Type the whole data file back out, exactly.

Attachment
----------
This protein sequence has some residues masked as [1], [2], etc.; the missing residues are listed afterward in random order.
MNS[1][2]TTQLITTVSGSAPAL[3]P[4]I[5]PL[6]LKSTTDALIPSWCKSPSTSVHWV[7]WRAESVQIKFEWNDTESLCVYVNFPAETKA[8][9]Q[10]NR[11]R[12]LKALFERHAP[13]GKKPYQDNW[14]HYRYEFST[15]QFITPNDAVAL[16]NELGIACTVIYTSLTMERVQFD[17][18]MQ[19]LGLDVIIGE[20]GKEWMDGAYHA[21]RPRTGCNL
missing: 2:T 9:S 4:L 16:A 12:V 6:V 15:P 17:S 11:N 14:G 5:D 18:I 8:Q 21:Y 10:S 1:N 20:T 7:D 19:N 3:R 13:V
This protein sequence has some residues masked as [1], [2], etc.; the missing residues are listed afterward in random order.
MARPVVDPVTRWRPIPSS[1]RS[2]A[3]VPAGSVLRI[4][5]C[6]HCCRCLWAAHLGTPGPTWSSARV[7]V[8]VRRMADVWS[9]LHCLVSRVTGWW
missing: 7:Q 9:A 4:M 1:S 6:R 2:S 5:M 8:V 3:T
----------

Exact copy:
This protein sequence has some residues masked as [1], [2], etc.; the missing residues are listed afterward in random order.
MNS[1][2]TTQLITTVSGSAPAL[3]P[4]I[5]PL[6]LKSTTDALIPSWCKSPSTSVHWV[7]WRAESVQIKFEWNDTESLCVYVNFPAETKA[8][9]Q[10]NR[11]R[12]LKALFERHAP[13]GKKPYQDNW[14]HYRYEFST[15]QFITPNDAVAL[16]NELGIACTVIYTSLTMERVQFD[17][18]MQ[19]LGLDVIIGE[20]GKEWMDGAYHA[21]RPRTGCNL
missing: 2:T 9:S 4:L 16:A 12:V 6:V 15:P 17:S 11:N 14:G 5:D 18:I 8:Q 21:Y 10:S 1:N 20:T 7:D 19:N 3:R 13:V
This protein sequence has some residues masked as [1], [2], etc.; the missing residues are listed afterward in random order.
MARPVVDPVTRWRPIPSS[1]RS[2]A[3]VPAGSVLRI[4][5]C[6]HCCRCLWAAHLGTPGPTWSSARV[7]V[8]VRRMADVWS[9]LHCLVSRVTGWW
missing: 7:Q 9:A 4:M 1:S 6:R 2:S 5:M 8:V 3:T